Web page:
NASA’s James Webb Space Telescope has found the best evidence yet for ejections from a neutron star at the site of a recently observed supernova. The supernova, known as SN 1987A, was a core-collapse supernova, meaning the compacted remnant at its core became either a neutron star or a black hole. Evidence of such a compact object has long been sought, and while there has been indirect evidence of the existence of a neutron star before, this is the first time that the effects of a high-energy emission from a potentially young neutron star have been detected. Is.

A supernova – the explosive final death of some massive stars – explodes in hours, and the brightness of the explosion peaks in a few months. The remnants of the exploding star will continue to evolve rapidly over the next decades, giving astronomers a rare opportunity to study an important astronomical process in real time.

Supernova 1987A

Supernova SN 1987A occurred in the Large Magellanic Cloud, 160,000 light-years from Earth. It was first observed on Earth in February 1987 and its brightness peaked in May of that year. It was the first supernova that could be seen with the naked eye since Kepler’s observation of a supernova in 1604.

About two hours before the first visible-light observation of SN 1987A, three observatories around the world detected a neutrino burst lasting just a few seconds. Two different types of observations were linked to the same supernova event, and provided important evidence to inform the theory of how supernova core-collapse occurs. This theory included the expectation that this type of supernova would form a neutron star or black hole. Astronomers have since looked for evidence of one or another of these compact objects at the core of the expanding remnant material.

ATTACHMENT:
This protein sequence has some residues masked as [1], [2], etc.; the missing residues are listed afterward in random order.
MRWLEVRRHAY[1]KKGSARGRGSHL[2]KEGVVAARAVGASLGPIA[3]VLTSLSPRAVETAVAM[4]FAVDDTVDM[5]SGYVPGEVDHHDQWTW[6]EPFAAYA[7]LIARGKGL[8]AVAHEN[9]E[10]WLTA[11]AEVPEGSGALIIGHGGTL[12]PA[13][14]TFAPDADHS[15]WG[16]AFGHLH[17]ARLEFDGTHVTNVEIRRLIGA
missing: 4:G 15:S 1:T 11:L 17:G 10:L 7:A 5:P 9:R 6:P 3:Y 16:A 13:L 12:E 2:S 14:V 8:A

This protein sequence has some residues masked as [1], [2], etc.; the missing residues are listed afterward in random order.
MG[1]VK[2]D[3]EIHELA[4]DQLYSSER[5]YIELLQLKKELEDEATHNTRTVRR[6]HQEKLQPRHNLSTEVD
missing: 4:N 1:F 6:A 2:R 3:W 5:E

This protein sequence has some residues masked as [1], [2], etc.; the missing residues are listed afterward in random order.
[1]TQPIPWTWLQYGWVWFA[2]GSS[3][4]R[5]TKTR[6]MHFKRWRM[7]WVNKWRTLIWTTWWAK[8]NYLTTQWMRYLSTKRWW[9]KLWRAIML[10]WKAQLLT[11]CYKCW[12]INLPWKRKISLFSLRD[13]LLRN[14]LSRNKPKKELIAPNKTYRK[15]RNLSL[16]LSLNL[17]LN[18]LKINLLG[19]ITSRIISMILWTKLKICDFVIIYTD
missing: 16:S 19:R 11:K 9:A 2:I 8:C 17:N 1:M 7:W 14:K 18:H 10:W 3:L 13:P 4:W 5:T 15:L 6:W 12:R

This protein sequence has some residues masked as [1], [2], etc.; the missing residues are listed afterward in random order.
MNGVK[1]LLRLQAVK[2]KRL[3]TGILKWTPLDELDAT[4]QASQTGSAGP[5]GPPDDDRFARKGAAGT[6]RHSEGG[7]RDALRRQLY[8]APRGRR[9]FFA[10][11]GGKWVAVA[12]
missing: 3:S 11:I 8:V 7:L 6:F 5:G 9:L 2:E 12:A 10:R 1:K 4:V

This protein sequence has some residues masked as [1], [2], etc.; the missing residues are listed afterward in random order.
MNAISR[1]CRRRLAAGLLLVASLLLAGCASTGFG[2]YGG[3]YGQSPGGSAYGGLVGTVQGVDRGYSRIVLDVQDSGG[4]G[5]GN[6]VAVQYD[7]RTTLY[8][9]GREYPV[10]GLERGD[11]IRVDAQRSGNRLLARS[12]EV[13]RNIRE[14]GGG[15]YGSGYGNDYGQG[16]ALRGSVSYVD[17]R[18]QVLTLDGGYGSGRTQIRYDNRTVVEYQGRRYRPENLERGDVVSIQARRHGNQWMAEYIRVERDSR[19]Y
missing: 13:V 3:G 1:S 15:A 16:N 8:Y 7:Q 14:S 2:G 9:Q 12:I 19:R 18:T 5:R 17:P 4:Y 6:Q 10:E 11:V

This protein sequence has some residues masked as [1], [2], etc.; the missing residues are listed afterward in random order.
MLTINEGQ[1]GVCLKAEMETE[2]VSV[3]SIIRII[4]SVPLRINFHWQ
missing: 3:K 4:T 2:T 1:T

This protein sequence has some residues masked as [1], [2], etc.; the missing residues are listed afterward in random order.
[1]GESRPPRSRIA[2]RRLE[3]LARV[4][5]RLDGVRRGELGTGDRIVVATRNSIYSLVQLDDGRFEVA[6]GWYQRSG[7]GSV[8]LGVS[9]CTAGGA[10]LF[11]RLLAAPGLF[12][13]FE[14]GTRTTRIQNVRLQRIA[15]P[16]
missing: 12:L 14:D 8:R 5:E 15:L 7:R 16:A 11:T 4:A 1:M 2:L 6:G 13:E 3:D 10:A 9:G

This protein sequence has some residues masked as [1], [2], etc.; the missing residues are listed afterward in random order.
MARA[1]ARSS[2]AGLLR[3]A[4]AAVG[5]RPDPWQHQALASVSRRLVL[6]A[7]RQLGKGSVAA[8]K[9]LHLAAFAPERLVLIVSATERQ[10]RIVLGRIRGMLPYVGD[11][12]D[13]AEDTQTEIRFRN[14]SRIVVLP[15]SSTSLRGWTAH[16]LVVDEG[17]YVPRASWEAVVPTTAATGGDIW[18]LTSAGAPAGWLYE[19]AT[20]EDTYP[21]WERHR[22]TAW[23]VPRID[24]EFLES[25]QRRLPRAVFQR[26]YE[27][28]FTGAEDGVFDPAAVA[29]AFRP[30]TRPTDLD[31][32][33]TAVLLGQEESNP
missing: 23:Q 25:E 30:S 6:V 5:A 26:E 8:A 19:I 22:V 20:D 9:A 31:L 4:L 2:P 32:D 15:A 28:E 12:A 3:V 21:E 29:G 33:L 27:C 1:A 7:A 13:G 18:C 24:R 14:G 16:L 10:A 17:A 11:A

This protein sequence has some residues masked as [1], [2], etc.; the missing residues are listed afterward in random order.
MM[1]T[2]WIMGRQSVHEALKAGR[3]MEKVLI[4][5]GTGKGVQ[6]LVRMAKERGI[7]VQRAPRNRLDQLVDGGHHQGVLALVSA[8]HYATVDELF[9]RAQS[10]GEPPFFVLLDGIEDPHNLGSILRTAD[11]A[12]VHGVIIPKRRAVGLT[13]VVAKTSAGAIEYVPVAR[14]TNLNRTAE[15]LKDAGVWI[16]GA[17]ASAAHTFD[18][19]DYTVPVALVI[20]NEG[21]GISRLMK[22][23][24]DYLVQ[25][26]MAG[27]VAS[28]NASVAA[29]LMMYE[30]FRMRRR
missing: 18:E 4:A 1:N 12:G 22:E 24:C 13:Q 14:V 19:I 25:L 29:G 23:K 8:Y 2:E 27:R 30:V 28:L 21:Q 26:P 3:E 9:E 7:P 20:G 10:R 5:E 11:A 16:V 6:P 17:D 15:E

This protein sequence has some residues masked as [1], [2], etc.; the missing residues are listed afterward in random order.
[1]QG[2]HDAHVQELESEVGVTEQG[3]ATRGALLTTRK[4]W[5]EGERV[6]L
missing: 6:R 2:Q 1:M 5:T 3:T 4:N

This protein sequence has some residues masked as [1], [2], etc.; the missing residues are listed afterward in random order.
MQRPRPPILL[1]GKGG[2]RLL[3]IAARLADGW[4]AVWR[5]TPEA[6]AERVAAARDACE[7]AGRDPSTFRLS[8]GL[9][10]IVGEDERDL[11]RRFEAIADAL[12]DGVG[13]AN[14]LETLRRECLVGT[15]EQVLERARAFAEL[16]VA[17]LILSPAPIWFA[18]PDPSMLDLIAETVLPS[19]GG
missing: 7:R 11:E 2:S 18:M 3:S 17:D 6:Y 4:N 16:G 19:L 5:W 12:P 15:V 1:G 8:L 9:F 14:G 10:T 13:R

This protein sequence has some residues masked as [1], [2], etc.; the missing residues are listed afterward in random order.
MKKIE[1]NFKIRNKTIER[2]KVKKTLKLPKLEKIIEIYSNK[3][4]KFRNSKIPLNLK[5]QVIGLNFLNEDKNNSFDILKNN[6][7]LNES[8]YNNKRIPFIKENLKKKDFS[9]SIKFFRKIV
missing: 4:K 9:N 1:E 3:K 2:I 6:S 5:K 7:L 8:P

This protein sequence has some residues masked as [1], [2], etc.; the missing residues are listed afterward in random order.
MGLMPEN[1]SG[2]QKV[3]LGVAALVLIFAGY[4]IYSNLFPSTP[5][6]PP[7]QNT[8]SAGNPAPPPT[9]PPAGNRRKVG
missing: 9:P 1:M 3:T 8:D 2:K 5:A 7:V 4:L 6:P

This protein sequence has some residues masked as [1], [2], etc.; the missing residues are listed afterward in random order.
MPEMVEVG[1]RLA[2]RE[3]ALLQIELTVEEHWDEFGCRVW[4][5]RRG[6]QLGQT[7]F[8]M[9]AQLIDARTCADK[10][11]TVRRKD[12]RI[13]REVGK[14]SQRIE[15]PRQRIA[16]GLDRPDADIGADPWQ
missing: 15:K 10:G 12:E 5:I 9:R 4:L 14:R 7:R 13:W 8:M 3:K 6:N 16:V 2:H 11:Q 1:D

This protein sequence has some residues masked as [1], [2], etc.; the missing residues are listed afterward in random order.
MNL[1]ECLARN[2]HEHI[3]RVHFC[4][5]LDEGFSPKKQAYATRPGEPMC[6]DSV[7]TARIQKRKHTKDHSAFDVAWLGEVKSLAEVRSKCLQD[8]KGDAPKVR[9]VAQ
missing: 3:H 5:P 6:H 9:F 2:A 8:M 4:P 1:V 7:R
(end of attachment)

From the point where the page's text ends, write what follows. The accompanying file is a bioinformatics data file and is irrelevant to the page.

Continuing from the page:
Indirect evidence for the presence of a neutron star at the core of a remnant has been found in the past few years, and observations of very old supernova remnants – such as the Crab Nebula – confirm that many supernova remnants contain neutron stars. However, no direct evidence of a neutron star resulting from SN 1987A (or any other such recent supernova explosion) had been observed until now.

Klais Fransson of Stockholm University, and lead author of the study, explained: “From theoretical models of SN 1987A, the 10-second burst of neutrinos observed just before the supernova suggests that the explosion produced a neutron star or black star. The hole was formed. But we haven’t observed the forcing signature of such a newborn object from a supernova explosion. With this observatory, we now have direct evidence of emission from a newborn compact object, most likely a neutron star. are.”

Webb’s observations of SN 1987A

Webb began the science observations in July 2022, and the Webb observations behind this work were taken on July 16, making SN 1987A one of the first objects observed by Webb. The team used the Medium Resolution Spectrograph (MRS) mode of Webb’s MIRI (Mid-Infrared Instrument), which members of the same team helped develop. The MRS is a type of device called an integral field unit (IFU).

IFUs are capable of imaging an object and taking its spectrum at the same time. An IFU creates a spectrum at each pixel, allowing observers to see spectroscopic differences throughout the object. Analysis of the Doppler shift of each spectrum also allows evaluation of the velocity at each position.

Spectral analysis of the results showed a strong signal due to ionized argon from the core of the ejected material around the origin of SN 1987A. Later observations using Webb’s NIRSpec (near-infrared spectrograph) IFU at shorter wavelengths found even more heavily ionized chemical elements, notably pentavalently ionized argon (that is, an argon atom that has five of its 18 electrons). are lost). Such ions require highly energetic photons to form, and those photons have to come from somewhere.

“To create the ions we observed in the ejecta, it was clear that there must have been a source of high-energy radiation at the core of the SN 1987A remnant,” Francisson said. “In this paper we discuss different possibilities, finding that only a few scenarios are likely, and all of them involve a newly born neutron star.”

More observations are planned this year with web and ground-based telescopes. The research team hopes that ongoing studies will provide more clarity about what is happening at the heart of the SN 1987A remnant. It is hoped that these observations will stimulate the development of more detailed models, ultimately enabling astronomers to better understand not only SN 1987A, but all primary collapsing supernovae.

The findings were published in the journal science.